We popped in, on our way home, to visit the Presentation Brothers, Edwin and Valerus, who are friends of the SHCJs. They welcomed us with a cup of tea and some biscuits. This was a lovely end to our first week in Ghana.

Here we are with Sr Eunice and the Presentation Brothers at Nevrongo: Bros Valerus & Edwin

Lots of love

Emma and crew (Patters, Chris & Amen) xxxxxxxxxxxx

Emma's tommy k!!

7 thoughts on “Snapping it all up

  1. Everyone is so interested in your activities. You all look so well.

    Sunday Morning Mass must have been a great experience,

    Lots of love and God Bless you all

    Patrick’s Mum xxxxx

  2. WOW! It all sounds amazing – thinking of you all out there and you’re in all our prayers. What a life changing experience – God bless you all – you’re wonderful!! How cute must the kids be!! And the crocodile?!

    Loads of love, Gemma Xxxxxxxxxxxxxxxxx

  3. Thanks for all the good news from Ghana. I was in Accra, Cape Coast and Takoradi in 2000, but never got as far north as Bolgatanga. I remember the fresh oranges and fresh pineapple! We have so much enjoyed your accounts and photos. When I was there it was Harmatan, that dust that comes each year from the Sahara. But it looks as if you are having lovely sunshine.
    Please greet the sisters for me as I am a Holy Child sister and though we may never have met, we are very united across our three provinces. God bless, with my prayer for you all each day, Philomena Grimley SHCJ

  4. Yo to Patrick and the girls. Pat any chance you are likely to get a game of golf whilst you are over there? Mind you I wouldn’t fancy the water hazards with those crocodiles. On second thoughts stick to the football!
    All the best for the second week
    from Greg & Rose

  5. Hi there, this is a message from pupils at St Francis of Assisi School in Aldridge where Christine’s sister Emily is a pupil. I showed the form group your blog today and they were all very interested in what you are doing. Our message is “Enjoy the experience and keep posting blogs so that we can see how you are getting on. The photos really help to see what you are doing and we will look out for more news from you all.”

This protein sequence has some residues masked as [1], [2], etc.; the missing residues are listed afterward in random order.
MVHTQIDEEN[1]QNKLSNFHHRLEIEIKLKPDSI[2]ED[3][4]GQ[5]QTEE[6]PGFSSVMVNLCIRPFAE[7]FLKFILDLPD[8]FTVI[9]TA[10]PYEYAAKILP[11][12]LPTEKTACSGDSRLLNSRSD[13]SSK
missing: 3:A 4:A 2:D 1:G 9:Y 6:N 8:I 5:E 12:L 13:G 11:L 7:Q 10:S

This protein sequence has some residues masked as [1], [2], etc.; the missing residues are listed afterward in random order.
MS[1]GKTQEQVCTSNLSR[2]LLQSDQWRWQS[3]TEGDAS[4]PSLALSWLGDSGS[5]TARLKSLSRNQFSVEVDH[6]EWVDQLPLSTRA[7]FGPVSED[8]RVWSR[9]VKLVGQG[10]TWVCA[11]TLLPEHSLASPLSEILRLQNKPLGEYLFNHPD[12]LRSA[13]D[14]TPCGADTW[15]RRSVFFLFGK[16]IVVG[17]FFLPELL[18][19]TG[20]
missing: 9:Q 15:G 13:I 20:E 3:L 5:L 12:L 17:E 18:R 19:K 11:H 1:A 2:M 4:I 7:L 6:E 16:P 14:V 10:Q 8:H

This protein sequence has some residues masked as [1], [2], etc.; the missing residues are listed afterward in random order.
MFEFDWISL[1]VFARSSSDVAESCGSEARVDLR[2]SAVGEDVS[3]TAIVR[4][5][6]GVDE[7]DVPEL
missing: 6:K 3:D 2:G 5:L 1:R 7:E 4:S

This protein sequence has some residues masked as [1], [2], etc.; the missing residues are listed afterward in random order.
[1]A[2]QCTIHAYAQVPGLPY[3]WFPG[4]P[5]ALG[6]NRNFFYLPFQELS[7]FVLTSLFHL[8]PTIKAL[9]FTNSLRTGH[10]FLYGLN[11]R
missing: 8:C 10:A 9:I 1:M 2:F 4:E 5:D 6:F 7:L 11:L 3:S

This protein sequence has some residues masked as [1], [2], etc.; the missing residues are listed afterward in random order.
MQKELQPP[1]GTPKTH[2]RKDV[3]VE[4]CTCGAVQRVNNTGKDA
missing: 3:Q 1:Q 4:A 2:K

Best wishes
    Mrs Tremayne
    St Francis School

    • Hello St Francis of Assisi School in Aldridge!
      So pleased you’re following Christine’s trip and enjoying learning about life in Ghana. Schools there sound very diiferent to ours don’t they? You’ll have to invite Christine to come into school and then you can ask her all about it. Keeping an eye on the blog – I’m sure there’ll be more to come : )

    • Hi Mrs Tremayne & folks at St Francis. I had no idea that you were following our trip- it’s a real encouragement to hear how interested you are in the stories we’ve been sharing (and I hope the experience hasn’t been too embarassing for Em!).
      I hear the story about the school with no computers having to teach compulsory IT really caused a stir with you all, and would be very happy to give you some more information (or come in at some point???) if you want. I’m sure Emily can put us in contact!